July 26, 2011, 12:43 PM — There's no need to panic, or start shopping for aluminum-foil headwear, but the super-secret National Security Agency has apparently been thinking frequently enough about whether the NSA is allowed to intercept location data from cell phones to track U.S. citizens that the agency's chief lawyer was able to speak intelligently about it off the cuff while interviewing for a different job.
"There are certain circumstances where that authority may exist," even if the NSA has no warrant to investigate a the person whose privacy it is invading or global permission to eavesdrop on everyone, according to Matthew Olsen, the NSA's general counsel.
He didn't come to talk about that particularly; he said it yesterday in response to a question from the Senate Select Committee on Intelligence, which was considering whether he'd be a good choice to run the National Counterterrorism Center.
The question of whether it's legal is "very complicated," Olsen said, implying nothing is going on along those lines right now.
It might get simpler under limitations in a bill proposed by Al Franken, (D., Minn.) to require that companies get permission from consumers before collecting or using mobile-phone data on their locations.
So far, though, no law. So the NSA and other U.S. intelligence agencies are working on a memo trying to answer the question in response to queries from Reps. Ron Wyden (D., Ore.) and Mark Udall (D., Colo.).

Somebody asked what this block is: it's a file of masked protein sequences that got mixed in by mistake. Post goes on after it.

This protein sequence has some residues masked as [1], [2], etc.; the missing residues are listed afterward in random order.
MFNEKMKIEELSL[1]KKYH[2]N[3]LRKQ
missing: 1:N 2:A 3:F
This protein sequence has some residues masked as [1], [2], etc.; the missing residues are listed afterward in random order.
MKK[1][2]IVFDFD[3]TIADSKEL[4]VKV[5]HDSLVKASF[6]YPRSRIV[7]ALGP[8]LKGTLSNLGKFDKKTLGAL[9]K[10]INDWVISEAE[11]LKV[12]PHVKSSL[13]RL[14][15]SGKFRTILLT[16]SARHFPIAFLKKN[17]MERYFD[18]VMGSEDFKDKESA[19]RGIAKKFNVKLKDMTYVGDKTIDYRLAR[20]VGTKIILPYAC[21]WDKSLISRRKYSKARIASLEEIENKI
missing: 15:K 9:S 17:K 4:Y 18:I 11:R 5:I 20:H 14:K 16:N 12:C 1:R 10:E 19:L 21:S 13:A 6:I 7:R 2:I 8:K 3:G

Earlier this month the two sent a letter to Director of National Intelligence James Clapper asking if the NSA and CIA "have the authority to collect the geolocation information of American Citizens for intelligence purposes."
Both the CIA and NSA operate under restrictions that forbid them to spy, under most cirumstances, on U.S. citizens within the boundaries of the United States (that's the FBI's job).
Between that and the pesky old Fourth Amendment rules against illegal search and seizure, the obvious answer would be 'No.'
On the other hand, if our cell phone carriers, phone manufacturers, mobile apps developers, children, parents, Facebook Friends, Twitter followers, ex-spouses, stalkers and assorted fraudsters, hackers, identity thieves can all get access, why not invite spies to the party, too.
Maybe with help from all the informal surveillors they could get enough of their information straight to make accurate political-situation projection analyses, for once.